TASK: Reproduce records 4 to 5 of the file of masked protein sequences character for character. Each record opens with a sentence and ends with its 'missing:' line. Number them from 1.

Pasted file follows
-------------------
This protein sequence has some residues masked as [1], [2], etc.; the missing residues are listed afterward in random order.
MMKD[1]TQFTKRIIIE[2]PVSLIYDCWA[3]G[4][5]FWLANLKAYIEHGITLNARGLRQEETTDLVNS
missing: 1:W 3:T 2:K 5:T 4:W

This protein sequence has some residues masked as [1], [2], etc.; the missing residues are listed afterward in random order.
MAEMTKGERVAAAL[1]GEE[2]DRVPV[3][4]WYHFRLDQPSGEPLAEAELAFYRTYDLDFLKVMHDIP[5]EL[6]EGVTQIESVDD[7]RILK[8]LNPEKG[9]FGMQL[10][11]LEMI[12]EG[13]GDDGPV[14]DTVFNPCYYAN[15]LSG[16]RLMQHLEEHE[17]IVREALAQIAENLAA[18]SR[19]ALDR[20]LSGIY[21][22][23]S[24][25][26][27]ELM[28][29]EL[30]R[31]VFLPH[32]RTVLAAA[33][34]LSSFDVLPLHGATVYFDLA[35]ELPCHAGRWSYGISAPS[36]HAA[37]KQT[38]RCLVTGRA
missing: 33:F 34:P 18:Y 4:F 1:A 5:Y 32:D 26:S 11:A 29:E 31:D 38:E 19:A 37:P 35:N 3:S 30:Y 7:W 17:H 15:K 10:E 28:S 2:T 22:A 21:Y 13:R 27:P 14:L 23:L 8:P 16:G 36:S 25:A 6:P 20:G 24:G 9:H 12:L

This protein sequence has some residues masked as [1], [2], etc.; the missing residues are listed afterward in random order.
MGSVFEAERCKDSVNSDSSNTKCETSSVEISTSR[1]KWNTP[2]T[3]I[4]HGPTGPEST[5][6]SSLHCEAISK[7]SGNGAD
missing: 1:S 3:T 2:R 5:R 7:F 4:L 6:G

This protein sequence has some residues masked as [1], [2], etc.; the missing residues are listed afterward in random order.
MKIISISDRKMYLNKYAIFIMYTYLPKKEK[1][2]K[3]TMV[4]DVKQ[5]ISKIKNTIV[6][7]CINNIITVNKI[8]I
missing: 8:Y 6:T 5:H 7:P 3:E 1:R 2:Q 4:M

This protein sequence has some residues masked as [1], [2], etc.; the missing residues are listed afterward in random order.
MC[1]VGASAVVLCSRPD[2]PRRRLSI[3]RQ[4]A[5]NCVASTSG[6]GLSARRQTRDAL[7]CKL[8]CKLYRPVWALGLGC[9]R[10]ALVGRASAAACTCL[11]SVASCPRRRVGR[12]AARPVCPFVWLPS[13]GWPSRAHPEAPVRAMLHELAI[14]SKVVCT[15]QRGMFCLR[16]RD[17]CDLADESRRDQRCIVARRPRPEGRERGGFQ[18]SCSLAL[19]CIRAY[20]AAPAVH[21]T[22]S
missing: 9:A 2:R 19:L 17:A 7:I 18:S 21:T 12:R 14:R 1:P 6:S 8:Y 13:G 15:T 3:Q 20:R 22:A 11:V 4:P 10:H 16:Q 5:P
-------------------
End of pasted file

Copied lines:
This protein sequence has some residues masked as [1], [2], etc.; the missing residues are listed afterward in random order.
MKIISISDRKMYLNKYAIFIMYTYLPKKEK[1][2]K[3]TMV[4]DVKQ[5]ISKIKNTIV[6][7]CINNIITVNKI[8]I
missing: 8:Y 6:T 5:H 7:P 3:E 1:R 2:Q 4:M

This protein sequence has some residues masked as [1], [2], etc.; the missing residues are listed afterward in random order.
MC[1]VGASAVVLCSRPD[2]PRRRLSI[3]RQ[4]A[5]NCVASTSG[6]GLSARRQTRDAL[7]CKL[8]CKLYRPVWALGLGC[9]R[10]ALVGRASAAACTCL[11]SVASCPRRRVGR[12]AARPVCPFVWLPS[13]GWPSRAHPEAPVRAMLHELAI[14]SKVVCT[15]QRGMFCLR[16]RD[17]CDLADESRRDQRCIVARRPRPEGRERGGFQ[18]SCSLAL[19]CIRAY[20]AAPAVH[21]T[22]S
missing: 9:A 2:R 19:L 17:A 7:I 18:S 21:T 12:R 14:R 1:P 6:S 8:Y 13:G 15:T 3:Q 20:R 22:A 11:V 4:P 10:H 16:Q 5:P